The Court issued five new decisions this morning; Howard has lotsa links here.
I'm still trying to wade through the Vermont campaign finance case to see if I can claim even partial credit for my prediction. I said that the Court would issue a muddled opinion requiring complicated vote-counting, and that's what happened. And the Court didn't go so far as to say that the states can't enact any limits on contributions (just that the ones Vermont did were too low). Of note, we now have at least four votes to overrule Buckley v. Valeo. I need to re-read this one, though.
Other interesting developments this morning include Justice Stevens spending a lot of time in a couple of cases (Recuenco and Marsh) discussing his theory of state court protection of federal rights for criminal defendants, and whether the Court should take a different approach when it's the state appealing instead of the defendant. Will has discussed this notion recently, so I expect him to add some more this week. The must-read opinion today, though, is Justice Scalia's staggering concurring opinion in Marsh. More on that later, as well.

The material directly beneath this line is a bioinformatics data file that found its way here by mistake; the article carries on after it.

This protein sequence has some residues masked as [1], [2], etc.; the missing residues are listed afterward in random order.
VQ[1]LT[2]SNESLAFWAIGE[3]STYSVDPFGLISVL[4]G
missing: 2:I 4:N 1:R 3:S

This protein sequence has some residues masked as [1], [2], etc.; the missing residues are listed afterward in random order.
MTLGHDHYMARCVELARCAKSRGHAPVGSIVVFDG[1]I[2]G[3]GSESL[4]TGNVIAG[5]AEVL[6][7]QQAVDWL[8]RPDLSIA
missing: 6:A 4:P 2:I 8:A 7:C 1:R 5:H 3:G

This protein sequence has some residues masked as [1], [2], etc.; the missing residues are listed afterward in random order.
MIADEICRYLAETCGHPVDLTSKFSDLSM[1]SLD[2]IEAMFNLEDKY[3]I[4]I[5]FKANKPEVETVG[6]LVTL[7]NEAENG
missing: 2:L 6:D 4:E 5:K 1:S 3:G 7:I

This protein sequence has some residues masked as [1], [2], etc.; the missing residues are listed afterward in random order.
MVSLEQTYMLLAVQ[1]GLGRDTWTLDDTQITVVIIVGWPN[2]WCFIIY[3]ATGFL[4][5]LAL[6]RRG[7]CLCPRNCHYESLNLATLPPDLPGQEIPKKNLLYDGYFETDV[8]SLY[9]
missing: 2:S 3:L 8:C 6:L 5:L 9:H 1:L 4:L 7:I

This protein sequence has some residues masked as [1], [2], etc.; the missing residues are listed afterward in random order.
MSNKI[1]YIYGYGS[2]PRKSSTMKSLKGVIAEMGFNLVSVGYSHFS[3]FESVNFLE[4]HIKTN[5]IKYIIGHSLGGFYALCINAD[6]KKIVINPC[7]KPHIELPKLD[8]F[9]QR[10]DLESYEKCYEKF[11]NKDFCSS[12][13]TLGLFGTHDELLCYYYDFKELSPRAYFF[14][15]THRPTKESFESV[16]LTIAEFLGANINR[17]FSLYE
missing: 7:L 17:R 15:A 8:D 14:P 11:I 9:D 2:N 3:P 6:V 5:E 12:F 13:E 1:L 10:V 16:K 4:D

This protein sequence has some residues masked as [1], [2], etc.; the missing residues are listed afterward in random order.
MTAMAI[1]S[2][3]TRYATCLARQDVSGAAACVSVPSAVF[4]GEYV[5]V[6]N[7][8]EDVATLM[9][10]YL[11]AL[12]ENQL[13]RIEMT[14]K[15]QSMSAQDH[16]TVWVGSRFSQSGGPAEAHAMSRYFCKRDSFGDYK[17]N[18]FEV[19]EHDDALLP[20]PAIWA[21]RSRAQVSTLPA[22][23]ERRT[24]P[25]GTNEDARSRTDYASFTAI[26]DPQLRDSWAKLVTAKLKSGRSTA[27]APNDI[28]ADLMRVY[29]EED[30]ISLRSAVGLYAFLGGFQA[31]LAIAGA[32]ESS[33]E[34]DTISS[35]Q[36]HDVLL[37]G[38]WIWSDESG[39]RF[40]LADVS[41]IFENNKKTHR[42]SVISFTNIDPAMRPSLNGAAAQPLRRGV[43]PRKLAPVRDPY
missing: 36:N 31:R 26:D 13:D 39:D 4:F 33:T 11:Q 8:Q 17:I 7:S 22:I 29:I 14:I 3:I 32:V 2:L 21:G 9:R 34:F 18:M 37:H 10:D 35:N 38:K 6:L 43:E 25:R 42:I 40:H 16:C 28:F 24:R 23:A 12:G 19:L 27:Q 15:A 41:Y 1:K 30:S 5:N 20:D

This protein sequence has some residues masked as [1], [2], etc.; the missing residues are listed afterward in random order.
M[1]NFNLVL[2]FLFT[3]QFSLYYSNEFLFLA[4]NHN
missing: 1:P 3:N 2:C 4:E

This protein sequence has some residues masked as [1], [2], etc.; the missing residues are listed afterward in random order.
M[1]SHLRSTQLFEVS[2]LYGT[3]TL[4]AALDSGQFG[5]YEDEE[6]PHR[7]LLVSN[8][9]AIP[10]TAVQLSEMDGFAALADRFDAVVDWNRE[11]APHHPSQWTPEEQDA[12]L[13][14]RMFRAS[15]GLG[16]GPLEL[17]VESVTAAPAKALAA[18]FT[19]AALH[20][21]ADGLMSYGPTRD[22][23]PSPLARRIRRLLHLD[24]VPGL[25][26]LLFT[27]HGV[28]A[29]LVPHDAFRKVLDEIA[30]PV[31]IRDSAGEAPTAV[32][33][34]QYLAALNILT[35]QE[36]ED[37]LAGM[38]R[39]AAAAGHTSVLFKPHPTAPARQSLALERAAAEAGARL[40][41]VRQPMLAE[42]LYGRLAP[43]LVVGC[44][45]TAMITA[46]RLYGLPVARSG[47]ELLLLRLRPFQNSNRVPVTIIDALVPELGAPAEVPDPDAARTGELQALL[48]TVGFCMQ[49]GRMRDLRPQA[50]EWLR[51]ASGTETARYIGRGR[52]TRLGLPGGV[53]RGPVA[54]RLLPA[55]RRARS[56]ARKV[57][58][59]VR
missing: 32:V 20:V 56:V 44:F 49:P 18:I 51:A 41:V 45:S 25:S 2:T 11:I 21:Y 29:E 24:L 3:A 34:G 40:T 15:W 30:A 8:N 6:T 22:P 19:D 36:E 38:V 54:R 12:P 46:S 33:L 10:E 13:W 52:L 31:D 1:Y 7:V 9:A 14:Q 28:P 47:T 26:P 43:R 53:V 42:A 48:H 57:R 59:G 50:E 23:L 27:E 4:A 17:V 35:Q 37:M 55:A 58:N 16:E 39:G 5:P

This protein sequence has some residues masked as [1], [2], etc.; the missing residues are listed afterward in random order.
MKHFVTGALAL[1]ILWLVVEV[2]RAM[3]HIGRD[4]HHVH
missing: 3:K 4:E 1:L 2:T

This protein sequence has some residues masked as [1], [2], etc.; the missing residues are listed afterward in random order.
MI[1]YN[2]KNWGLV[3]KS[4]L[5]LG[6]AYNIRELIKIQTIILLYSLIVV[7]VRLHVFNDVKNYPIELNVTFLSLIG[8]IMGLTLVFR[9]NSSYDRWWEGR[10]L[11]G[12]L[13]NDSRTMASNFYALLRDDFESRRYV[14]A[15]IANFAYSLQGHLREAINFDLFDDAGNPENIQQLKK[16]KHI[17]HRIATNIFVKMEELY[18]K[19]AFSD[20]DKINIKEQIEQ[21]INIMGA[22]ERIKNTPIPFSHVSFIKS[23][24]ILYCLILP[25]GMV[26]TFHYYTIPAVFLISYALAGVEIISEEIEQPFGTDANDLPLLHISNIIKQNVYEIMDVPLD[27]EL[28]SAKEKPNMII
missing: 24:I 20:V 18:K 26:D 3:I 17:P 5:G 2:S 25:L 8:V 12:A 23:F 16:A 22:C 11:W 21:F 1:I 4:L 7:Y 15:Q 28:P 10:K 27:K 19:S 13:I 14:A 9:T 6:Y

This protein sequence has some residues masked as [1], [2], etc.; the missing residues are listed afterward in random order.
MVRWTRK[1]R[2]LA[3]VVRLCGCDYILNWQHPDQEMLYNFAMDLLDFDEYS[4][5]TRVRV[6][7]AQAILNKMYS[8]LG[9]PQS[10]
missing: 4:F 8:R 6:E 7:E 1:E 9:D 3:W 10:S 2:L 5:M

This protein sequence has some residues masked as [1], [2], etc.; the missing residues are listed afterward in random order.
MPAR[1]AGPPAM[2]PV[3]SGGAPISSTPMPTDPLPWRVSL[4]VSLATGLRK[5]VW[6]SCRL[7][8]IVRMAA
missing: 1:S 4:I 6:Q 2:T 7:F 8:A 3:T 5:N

Finally for now, our Slate forbears have started their discussion here, with Dahlia Lithwick asking Walter Dellinger what's so great about unanimity. After last week and this, we might better ask, What unanimity?